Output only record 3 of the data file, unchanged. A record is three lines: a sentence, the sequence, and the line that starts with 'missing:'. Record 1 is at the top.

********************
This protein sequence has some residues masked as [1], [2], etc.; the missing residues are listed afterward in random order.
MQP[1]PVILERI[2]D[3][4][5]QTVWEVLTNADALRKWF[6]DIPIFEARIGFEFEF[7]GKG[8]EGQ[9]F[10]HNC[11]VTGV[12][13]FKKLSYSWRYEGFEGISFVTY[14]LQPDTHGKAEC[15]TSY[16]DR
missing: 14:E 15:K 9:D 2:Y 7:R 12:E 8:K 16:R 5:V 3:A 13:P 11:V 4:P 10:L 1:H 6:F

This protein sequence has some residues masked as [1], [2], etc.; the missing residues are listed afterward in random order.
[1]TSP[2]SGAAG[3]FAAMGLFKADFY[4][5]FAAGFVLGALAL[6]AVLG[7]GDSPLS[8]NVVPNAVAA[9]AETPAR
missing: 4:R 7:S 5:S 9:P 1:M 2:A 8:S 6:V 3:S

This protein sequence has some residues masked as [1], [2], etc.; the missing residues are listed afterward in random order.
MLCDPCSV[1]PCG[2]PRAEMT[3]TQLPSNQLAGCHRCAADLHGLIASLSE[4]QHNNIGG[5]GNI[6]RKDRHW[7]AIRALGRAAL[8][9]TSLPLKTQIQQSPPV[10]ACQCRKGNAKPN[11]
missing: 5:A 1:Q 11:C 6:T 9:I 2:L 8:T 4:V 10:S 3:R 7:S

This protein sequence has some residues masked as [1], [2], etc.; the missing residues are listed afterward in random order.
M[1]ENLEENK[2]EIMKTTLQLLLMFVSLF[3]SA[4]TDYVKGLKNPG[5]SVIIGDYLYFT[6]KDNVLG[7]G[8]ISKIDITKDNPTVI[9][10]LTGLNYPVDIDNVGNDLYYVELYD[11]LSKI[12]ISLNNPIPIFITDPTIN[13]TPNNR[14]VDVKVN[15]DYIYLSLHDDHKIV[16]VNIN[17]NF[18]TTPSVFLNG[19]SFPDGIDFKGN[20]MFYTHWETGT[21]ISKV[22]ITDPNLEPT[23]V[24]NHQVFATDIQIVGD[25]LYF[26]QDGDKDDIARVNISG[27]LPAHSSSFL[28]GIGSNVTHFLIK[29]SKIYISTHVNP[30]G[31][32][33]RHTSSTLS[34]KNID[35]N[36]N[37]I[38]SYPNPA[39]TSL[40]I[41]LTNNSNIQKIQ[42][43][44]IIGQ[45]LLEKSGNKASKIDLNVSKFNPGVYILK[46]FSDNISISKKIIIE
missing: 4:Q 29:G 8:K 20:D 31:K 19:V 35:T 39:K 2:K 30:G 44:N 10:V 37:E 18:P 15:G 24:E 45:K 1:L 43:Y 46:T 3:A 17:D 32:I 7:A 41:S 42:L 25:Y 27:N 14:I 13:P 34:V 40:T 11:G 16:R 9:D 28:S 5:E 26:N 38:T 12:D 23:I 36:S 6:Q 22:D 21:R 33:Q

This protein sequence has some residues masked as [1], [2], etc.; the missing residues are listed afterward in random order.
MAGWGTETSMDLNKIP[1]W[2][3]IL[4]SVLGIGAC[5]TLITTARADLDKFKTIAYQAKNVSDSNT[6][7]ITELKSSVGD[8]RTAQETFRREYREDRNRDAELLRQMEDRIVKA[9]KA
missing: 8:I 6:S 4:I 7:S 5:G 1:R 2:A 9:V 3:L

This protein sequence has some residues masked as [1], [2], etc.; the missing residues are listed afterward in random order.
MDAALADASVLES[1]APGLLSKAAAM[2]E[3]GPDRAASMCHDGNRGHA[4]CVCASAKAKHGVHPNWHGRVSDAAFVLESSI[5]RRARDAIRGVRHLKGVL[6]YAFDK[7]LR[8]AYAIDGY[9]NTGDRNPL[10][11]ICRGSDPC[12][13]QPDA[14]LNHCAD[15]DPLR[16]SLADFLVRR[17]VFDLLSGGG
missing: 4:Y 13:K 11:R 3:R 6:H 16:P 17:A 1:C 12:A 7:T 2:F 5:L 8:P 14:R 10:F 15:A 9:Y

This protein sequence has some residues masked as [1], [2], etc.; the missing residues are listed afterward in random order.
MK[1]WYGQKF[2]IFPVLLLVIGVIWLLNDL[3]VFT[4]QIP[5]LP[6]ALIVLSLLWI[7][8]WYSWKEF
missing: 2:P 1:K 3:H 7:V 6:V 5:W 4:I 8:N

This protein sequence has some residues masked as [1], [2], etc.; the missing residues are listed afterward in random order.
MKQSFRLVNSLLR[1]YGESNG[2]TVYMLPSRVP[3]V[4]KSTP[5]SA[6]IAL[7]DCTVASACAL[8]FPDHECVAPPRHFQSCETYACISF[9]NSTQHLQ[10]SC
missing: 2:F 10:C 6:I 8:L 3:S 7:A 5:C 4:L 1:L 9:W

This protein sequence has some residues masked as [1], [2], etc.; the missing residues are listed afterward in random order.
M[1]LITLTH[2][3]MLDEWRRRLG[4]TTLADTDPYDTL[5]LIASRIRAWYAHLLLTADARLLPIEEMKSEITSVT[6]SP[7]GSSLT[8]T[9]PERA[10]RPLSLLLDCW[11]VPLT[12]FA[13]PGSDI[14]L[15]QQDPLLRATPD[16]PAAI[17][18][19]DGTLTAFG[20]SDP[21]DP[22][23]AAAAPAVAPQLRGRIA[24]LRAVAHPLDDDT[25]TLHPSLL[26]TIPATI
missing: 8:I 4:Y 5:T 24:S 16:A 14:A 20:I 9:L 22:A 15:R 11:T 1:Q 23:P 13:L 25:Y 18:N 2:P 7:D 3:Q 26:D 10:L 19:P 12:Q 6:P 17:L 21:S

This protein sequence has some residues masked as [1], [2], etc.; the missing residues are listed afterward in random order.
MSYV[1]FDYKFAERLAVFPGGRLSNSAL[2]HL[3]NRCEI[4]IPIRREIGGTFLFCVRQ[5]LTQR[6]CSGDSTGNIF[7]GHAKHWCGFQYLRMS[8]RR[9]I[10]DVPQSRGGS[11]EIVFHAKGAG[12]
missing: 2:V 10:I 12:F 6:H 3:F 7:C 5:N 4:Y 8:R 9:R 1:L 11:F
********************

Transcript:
This protein sequence has some residues masked as [1], [2], etc.; the missing residues are listed afterward in random order.
MLCDPCSV[1]PCG[2]PRAEMT[3]TQLPSNQLAGCHRCAADLHGLIASLSE[4]QHNNIGG[5]GNI[6]RKDRHW[7]AIRALGRAAL[8][9]TSLPLKTQIQQSPPV[10]ACQCRKGNAKPN[11]
missing: 5:A 1:Q 11:C 6:T 9:I 2:L 8:T 4:V 10:S 3:R 7:S